By Sola Ogundipe
IN what has been largely described as an ambitious initiative, Nigeria is embarking on a malaria elimination drive through a comprehensive Long Lasting Insecticide Nets, LLINs, replacement programme.
Since the commencement of the universal mass campaign for ownership and use of the LLINs, in Nigeria in May 2009 across the 36 States of the Federation, the essence of replacement drive has been pushed forward as a means of filling in the gaps following distribution of two nets per household arrangement.
With an estimated 25 percent of the global malaria burden, Nigeria has its work cut out to stem the tide of the disorder.
Already, the National Malaria Elimination Programme, NMEP, had earlir distributed a total of 31 million nets in 13 of 17 states earmarked for a phase of the project.
A report of the campaign from the Federal Ministry of Health shows that to date, a total of 57,773,191 of the planned 64,064,949 LLINs were distributed in the 36 states of the Federation including the Federal Capital Territory, representing 90.2 percent of the total National target.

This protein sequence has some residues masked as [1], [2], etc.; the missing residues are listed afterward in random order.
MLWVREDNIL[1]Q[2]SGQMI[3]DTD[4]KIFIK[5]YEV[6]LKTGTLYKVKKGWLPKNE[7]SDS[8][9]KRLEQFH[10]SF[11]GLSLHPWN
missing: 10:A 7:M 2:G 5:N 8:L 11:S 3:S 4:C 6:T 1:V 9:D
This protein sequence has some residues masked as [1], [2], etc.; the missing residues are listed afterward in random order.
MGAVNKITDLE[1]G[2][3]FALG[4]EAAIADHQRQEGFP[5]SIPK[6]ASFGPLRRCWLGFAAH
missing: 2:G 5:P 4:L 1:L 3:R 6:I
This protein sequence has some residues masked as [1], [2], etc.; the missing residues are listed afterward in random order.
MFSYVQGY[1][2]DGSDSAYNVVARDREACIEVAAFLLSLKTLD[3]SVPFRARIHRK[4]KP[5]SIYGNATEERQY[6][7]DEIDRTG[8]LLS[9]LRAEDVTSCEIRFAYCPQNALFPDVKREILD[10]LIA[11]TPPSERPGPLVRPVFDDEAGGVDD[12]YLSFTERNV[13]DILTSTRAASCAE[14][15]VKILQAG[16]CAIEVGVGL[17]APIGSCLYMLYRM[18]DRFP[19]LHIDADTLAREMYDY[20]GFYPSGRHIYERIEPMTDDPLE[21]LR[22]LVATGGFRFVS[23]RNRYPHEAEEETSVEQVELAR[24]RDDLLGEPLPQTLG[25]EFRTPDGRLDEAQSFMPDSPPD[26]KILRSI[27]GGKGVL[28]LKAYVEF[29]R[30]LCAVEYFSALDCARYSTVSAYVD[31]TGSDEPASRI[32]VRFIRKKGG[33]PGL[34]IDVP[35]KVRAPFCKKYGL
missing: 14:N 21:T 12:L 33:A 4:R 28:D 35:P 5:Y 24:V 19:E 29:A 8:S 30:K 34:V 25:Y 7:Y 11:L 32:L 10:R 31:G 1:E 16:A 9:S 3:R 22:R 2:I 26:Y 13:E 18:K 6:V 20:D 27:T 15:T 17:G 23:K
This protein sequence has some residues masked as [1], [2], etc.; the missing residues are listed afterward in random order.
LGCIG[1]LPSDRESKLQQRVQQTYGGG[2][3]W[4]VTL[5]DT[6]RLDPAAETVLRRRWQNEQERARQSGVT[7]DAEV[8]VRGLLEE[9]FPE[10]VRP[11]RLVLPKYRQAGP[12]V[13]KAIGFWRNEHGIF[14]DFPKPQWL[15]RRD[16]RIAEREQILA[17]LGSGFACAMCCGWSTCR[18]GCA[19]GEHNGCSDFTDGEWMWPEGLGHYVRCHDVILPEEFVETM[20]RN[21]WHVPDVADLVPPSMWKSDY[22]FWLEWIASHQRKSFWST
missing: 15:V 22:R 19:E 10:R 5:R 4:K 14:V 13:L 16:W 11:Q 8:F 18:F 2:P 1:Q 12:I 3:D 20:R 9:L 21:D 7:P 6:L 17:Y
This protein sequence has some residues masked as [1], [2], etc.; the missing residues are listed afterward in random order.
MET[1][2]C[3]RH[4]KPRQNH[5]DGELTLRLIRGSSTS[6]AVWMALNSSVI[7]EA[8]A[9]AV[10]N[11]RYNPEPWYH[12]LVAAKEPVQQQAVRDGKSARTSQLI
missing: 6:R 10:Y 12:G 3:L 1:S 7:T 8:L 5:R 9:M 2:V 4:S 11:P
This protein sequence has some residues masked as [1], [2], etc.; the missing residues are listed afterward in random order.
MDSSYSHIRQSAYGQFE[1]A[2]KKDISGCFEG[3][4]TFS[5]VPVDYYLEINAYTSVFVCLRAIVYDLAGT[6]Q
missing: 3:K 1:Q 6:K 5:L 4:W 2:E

The World Health Organisation, WHO, recommends that in achieving universal coverage with LLINs in malaria control.
The LLINs have played an important role in the remarkable success in reducing malaria burden over the past decade and are regarded as a core prevention tool for people at risk of malaria.
WHO recommends Universal coverage remains the goal for all people at risk of malaria and to maintain universal coverage, it notes that countries should apply a combination of mass free distributions and continuous distributions through multiple channels, in particular antenatal and immunisation services.
Further, WHO says mass campaigns are a cost-effective way to rapidly achieve high and equitable coverage but coverage gaps start to appear almost immediately post-campaign through net deterioration, loss of nets,and population growth, requiring complementary continuous distribution channels.
For mass campaigns, the WHO adds that one LLIN should be distributed for every two persons at risk of malaria and mass campaigns should be repeated normally at an interval of no more than three years unless there is reliable observational evidence that a longer interval could be appropriate